The most regretted baby names according to Social Security, and more!
Young white adults who have left home over the past decade have tended to end up in New York. Their black peers were most likely to end up in Atlanta. And for their Hispanic and Asian friends, the first destination was Los Angeles, according to a powerful new analysis by researchers at the Census Bureau and Harvard University.
According to researchers, moving to an area with better opportunities can propel you up the income ladder faster than almost any other economic move. But this power movement tends to be more accessible to people from higher income backgrounds.
By combining census, survey and tax data for people born between 1978 and 1992, the report breaks new ground by explaining how your parents’ income determines the distances you can walk later in life – and therefore the extent opportunities you can pursue.
On average, someone whose parents are in the bottom 25% will end up being less than half away at age 26 from a peer whose parents are in the top 5%, according to the analysis.
“Most young adults don’t move far from their childhood home,” write the report’s authors, Census Bureau sociologist and demographer Sonya Porter, Harvard economist Nathaniel Hendren, and Harvard doctoral student Benjamin Sprung-Keyser. .
Black and Hispanic young adults walk the shortest distances, while young Asians, Hawaiians, and native Pacific Islanders walk the greatest distances. The less mobile Americans are, the less opportunity they can access, researchers say.
More educated people tend to move more than those with a high school diploma or less. But even among people with similar levels of education, black students travel shorter distances than their white and Asian peers. Residents of sparsely populated areas, such as the Great Plains, are more likely to move than those who already live in larger cities.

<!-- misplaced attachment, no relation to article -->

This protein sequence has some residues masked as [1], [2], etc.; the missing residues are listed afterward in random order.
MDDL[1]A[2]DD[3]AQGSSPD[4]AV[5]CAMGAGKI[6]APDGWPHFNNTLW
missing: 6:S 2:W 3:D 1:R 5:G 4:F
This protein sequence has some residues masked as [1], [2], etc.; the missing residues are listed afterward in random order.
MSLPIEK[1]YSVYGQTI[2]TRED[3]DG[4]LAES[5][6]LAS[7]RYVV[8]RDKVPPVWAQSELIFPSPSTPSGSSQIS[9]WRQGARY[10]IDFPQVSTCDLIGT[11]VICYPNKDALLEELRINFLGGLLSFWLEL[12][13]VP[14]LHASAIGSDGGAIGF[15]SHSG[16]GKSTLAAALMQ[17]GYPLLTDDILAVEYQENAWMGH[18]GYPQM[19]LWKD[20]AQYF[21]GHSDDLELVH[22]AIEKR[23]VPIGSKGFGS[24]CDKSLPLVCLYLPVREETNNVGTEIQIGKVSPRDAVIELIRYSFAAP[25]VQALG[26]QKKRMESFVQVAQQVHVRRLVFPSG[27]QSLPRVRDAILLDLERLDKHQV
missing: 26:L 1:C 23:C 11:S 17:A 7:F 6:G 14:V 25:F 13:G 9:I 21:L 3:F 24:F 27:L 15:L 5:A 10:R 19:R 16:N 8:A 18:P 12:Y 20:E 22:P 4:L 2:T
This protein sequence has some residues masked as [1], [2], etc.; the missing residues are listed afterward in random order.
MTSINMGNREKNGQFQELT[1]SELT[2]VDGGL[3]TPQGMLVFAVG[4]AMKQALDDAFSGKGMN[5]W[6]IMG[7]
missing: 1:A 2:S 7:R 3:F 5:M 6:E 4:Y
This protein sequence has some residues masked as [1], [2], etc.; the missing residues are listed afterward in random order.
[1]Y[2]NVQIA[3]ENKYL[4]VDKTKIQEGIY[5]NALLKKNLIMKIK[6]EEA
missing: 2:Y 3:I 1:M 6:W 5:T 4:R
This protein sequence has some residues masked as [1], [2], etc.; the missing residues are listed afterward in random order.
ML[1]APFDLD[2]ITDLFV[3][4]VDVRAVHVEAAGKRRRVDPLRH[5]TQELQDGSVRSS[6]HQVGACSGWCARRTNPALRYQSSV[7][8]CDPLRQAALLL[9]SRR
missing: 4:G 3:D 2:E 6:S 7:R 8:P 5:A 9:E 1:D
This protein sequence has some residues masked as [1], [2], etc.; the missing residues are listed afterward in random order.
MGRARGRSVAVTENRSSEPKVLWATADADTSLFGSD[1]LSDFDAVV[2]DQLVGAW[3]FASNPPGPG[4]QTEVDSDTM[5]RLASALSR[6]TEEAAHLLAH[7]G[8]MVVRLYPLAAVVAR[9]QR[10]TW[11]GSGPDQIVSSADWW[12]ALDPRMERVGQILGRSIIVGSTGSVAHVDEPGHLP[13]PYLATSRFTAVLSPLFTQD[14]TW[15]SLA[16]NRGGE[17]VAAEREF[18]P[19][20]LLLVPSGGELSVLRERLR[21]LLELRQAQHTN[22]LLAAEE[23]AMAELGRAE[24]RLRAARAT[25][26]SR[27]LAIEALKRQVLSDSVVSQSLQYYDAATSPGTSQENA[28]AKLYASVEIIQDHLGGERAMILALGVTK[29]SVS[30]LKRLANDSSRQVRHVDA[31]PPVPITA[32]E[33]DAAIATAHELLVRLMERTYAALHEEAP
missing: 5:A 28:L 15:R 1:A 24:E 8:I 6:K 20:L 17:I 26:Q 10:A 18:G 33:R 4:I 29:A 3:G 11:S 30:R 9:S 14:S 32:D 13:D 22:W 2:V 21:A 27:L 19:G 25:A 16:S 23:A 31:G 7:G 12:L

To be sure, the ultra-detailed data needed for the report – which you can map in impressive detail on migrationpatterns.org – is not available in real time, and therefore does not reflect the effects of the coronavirus or anything else that has happened since 2017.
Greetings, friends! The Data Department needs your fun facts and quantifiable queries! How old are people before they start hiding their birthday ads from their Facebook friends? What are the best paying jobs for high school dropouts? Where do journalists go after leaving the media? You just have to ask!
To get every question, answer, and factoid in your inbox as soon as we post, register here. If your question inspires a column, we’ll send you an official button and ID card. This week’s buttons go to (hilarious) Mississippi journalist Sarah Fowler, post-demographics journalist Tara Bahrampour, who pointed us to the work on migration patterns, and our colleague Michelle Jacobi, the creative genius who helped build the Department of Data, and whose question about professional couples in DC sparked part of this week’s column.